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Hagerty
Hagerty Employee

Was Bill Lear's steam-powered Vapordyne more than Indy-racer vaporware?

The STP Turbine race cars on display at the inaugural American Speed Festival got me thinking about other alternative powerplants that have been used to go racing. Today we have battery-powered Formula E, and Formula 1 uses hybrid combustion/electric drivetrains. In 1952, the Cummins Diesel Special started the Indy 500 from the pole position, having set a record qualifying speed.
https://www.hagerty.com/media/automotive-history/was-bill-lears-steam-powered-vapordyne-more-than-in...
5 REPLIES 5
wdb
Advanced Driver

This story goes to show that not all of the loony dreamers on earth are French. Vive la idee! (Or something like that.)
59Bugeye
Pit Crew

Not sure why you would describe the Deltic diesel as "Heath Robinson". They ran the British Rail locomotives for a long time. The Royal Navy used them in the Ton Class Minehunter vessels because of their non-magnetic characteristics. Very compact because of the delta configuration and as long as they were kept out of their oil throwing rev range, I don't remember too many reliability issues. The cartridge start was a novel feature (to me at any rate).
RokemRonnie
Instructor

I'm just happy that someone got the Heath Robinson reference. What I said was that it was "a Rube Goldberg (Heath Robinson for our readers in the U.K.) looking opposed piston design". It may work, but it still looks overly complicated. Has anyone ever put an opposed piston engine to practical use in a car or truck?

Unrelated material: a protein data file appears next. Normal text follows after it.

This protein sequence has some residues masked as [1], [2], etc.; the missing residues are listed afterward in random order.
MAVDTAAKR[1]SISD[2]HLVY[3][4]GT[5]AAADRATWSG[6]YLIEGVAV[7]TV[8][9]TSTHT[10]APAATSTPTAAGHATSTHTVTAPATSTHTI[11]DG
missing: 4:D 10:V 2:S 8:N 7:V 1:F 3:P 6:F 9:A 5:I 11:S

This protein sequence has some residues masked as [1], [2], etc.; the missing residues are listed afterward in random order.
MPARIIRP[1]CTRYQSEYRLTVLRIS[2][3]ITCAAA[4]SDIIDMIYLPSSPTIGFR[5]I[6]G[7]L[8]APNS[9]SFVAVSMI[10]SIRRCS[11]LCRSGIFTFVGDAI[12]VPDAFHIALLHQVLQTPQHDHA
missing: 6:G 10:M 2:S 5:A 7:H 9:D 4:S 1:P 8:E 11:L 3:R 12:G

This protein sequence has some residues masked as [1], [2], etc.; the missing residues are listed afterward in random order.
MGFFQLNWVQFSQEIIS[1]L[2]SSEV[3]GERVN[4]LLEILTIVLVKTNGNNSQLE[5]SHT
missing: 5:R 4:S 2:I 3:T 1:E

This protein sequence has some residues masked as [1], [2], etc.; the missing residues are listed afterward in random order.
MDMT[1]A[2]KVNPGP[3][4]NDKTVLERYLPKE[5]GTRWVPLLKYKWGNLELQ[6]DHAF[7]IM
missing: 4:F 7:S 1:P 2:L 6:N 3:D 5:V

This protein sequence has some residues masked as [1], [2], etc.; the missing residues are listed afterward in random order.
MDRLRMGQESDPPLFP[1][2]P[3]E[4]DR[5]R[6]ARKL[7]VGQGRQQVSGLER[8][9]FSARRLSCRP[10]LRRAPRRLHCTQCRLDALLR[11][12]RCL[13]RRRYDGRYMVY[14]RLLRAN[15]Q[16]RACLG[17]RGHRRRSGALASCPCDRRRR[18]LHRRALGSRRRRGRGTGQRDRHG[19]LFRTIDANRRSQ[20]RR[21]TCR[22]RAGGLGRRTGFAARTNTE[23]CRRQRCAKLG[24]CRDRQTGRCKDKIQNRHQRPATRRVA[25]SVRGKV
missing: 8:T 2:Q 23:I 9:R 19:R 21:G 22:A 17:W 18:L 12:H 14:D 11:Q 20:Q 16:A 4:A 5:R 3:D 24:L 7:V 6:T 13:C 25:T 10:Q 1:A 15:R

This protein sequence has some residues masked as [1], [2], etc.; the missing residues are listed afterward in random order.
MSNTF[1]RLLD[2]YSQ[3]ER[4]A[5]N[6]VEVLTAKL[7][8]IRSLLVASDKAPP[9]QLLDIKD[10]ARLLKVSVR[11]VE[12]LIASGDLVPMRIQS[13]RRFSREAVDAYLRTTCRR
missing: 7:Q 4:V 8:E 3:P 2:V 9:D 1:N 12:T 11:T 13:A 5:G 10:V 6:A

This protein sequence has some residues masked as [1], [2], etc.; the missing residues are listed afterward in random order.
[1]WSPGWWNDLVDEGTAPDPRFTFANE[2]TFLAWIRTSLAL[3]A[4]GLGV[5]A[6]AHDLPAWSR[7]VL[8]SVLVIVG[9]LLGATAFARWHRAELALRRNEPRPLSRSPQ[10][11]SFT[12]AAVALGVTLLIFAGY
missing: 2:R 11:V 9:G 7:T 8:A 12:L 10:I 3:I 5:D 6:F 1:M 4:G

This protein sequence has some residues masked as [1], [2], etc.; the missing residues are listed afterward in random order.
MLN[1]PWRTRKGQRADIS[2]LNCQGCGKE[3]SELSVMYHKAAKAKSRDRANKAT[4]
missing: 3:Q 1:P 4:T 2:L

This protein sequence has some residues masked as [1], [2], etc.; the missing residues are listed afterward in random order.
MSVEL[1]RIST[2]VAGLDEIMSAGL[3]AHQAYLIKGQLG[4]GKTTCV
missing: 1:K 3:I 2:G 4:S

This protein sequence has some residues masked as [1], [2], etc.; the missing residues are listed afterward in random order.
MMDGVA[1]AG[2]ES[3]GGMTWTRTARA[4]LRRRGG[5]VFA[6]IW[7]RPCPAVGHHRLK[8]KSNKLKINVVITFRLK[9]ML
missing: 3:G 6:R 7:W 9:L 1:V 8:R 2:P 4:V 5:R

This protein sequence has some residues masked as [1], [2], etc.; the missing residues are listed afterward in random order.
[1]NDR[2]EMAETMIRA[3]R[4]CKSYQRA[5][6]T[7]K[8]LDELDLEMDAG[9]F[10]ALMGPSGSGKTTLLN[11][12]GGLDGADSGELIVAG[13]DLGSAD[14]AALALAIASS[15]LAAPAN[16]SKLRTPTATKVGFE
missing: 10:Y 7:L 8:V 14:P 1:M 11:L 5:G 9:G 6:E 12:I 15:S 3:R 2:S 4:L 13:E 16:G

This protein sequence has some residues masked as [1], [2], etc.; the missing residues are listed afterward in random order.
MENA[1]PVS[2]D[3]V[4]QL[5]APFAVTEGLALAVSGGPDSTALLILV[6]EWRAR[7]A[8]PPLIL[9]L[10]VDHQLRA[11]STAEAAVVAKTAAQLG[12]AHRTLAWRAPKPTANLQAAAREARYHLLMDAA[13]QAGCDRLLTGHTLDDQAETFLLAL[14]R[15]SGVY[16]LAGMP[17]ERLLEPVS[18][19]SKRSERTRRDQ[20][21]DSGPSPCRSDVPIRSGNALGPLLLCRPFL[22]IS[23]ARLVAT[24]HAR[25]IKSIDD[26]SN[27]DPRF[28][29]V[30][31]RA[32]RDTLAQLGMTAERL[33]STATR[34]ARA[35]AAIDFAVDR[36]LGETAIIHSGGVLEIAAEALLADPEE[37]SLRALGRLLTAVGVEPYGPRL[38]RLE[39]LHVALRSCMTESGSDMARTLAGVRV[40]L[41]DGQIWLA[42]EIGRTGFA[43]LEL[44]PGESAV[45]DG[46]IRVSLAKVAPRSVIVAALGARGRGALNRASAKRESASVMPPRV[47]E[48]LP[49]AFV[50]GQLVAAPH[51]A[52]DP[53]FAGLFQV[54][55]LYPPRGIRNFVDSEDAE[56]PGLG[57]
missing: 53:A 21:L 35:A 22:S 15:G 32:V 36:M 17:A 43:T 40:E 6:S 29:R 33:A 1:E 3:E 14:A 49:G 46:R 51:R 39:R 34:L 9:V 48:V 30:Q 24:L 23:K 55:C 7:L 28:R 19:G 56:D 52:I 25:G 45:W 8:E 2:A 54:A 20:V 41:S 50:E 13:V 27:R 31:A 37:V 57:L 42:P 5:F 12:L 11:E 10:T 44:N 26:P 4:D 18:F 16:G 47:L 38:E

59Bugeye
Pit Crew

In the UK, Commer had a screamer of an opposed piston two stroke diesel in their medium duty trucks around the late 50's/early 60's. You could hear them coming for miles. In the US, submarines used an opposed piston Fairbanks Morse diesel. I guess because of its shock (hence seismic) qualification, it was also used as a backup generator prime mover in nuclear power plants where it got a reputation for exhaust fires. I haven't got personal experience of running them in that configuration, but suspect that it might have had something to do with keeping constant luboil flow because of their standby status. Since one crank was above the combustion chamber, oil may have been flowing into the cylinder and getting thrown up the stack on start up. On the other hand, maybe it just had a propensity to throw oil like the Deltic......
TG
Technician

I don't have any personal experience with the opposed piston Fairbanks Morse, but I would suspect that the exhaust fire issue is probably along the same lines as 2-cycle diesels like Detroits where the air passages and the crankcase cross paths at some point in the cycle - leading to lubricating oil in the combustion process